After missing out on the NCAA regionals for the last three years, Maryland baseball’s 2021 season was a step in the right direction. But, with key players on the move, the 2022 season seemed anything but certain.
Starting shortstop Benjamin Cowles and right-handed pitcher Sean Burke were each selected in the 2021 Major League Baseball draft, and while outfielder Chris ‘Bubba’ Alleyne declared for the draft, he didn’t hear his name called. Alleyne was dealt two options: sign with an MLB team as an undrafted free agent or return to Maryland for his fifth and final season. Alleyne chose the latter.
This decision more than paid off, as Alleyne went on to have a historic season. He won Big Ten Player of the Year while hitting 24 home runs and stealing 24 bases, the first time a Terp has accomplished that feat.
With holes in the infield, 2022 Big Ten Coach of the Year Rob Vaughn turned to the transfer portal, where he scooped up Nick Lorusso, who served as a swiss army knife all season. During his junior season at Villanova, Lorusso was the only player on the team to hit above .300, and he performed even better against higher-caliber pitching in 2022. The third baseman and occasional pitcher was fourth on the team in batting average (.322) and home runs (15) and second in RBIs (70).
“We win five to seven less games at this point this year without Nick Lorusso on our team,” Vaughn said on April 5th, about halfway through the season.
Star sophomore infielder Matt Shaw earned the starting shortstop spot after Cowles’ departure, leaving the second base position wide open. After a three-way battle for the starting spot, sophomore Kevin Keister came out on top following a six-hit weekend against Siena. Keister started only 12 games in 2021, recording just four hits with a .098 batting average, but he was dominant with a clean slate in 2022.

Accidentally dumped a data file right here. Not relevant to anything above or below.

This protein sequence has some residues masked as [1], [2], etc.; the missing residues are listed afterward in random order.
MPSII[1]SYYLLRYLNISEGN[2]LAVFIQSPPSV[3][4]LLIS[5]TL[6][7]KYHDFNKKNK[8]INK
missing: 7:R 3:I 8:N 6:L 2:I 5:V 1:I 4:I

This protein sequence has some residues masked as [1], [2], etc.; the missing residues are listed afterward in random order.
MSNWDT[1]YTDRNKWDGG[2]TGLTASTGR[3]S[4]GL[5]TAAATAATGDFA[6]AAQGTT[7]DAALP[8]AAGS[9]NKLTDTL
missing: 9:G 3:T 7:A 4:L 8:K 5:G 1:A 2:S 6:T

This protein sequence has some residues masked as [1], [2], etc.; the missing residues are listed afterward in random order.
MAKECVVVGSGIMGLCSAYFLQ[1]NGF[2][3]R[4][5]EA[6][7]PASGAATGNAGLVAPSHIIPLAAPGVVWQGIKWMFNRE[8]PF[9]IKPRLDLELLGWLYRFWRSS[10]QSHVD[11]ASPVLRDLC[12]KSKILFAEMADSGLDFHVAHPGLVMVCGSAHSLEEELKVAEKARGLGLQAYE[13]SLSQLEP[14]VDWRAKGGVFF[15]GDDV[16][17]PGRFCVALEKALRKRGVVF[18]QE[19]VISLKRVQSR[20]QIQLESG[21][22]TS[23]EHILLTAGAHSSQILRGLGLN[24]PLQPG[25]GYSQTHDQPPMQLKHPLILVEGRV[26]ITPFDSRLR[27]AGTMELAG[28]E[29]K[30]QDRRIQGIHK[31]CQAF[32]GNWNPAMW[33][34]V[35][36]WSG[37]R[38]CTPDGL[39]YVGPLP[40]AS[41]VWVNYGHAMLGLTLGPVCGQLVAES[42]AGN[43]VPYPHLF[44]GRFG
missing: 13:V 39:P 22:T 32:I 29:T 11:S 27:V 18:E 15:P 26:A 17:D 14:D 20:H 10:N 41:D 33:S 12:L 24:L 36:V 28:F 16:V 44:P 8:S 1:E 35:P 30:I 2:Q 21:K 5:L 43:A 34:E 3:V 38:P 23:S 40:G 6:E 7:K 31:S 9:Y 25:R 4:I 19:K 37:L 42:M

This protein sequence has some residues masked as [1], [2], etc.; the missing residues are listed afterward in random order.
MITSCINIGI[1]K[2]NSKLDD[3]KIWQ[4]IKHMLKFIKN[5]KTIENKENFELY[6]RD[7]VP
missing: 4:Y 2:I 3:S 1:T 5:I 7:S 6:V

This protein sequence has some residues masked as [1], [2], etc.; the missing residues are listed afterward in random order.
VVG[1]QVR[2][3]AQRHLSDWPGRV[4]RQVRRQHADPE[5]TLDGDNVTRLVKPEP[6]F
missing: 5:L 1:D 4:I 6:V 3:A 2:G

The sophomore duo each earned First Team All-Big Ten nods, as Shaw was second in the Big Ten in home runs (22) — right behind Alleyne — while Keister raked in 11 homers with a .317 batting average, more than tripling his previous season’s mark.
Rounding out the infield was senior first baseman Maxwell Costes, who has been as reliable as it gets since stepping foot in College Park. Costes was the last piece of the slugging trio that included Shaw and Alleyne, hitting 16 home runs in 2022 to eclipse 40 in his career at Maryland, just three short of the all-time program record.
Similar to Keister, junior outfielder Troy Schreffler Jr. made significant improvement over the past season. He increased his batting average from .275 in 2021 to .340 in 2022, which was good for second on the team. Schreffler Jr. also hit a team-high 23 doubles and added 10 home runs, netting him a Third Team All-Big Ten selection.
The development didn’t stop there. Sophomore catcher Luke Shliger blossomed into one of the best players in the Big Ten during his second year behind the plate, earning Second Team All-Big Ten honors. Batting leadoff, Shliger led Maryland in batting average (.353) and runs (79), and he led the Big Ten with a .495 on-base percentage.
On the mound, the Terps had major question marks coming into the season with Burke moving on. Junior right-handed pitcher Nick Dean and sophomore right-handed pitcher Jason Savacool were set to reclaim their spots as the Friday and Sunday starters, but Saturday’s starting job was a mystery.
Vaughn’s decision seemed like a no-brainer after junior southpaw Ryan Ramsey allowed just five hits and two runs through six innings on opening weekend against Baylor. As a former relief pitcher, Ramsey wasn’t used to pitching more than three innings at a time with the Terps, causing a dip in production once the fourth inning hit. It didn’t take long for Ramsey to figure it out, however, as he threw the second perfect game in school history on April 29 against Northwestern.
Performances like that were why Ramsey was honored with First Team All-Big Ten accolades, along with Savacool. Dean received Third Team All-Big Ten honors.
Grit, determination and contributions from all over the lineup is what made Maryland so successful this season, but a school-record 137 home runs didn’t hurt either. The starting pitchers and all nine batters did their jobs, day in and day out, leading to a school-record 48 wins this season.
While the end of the season didn’t come to a storybook ending like the Terps may have hoped, their accomplishments should not be overlooked as this young and talented roster will be back next year, hungrier than ever.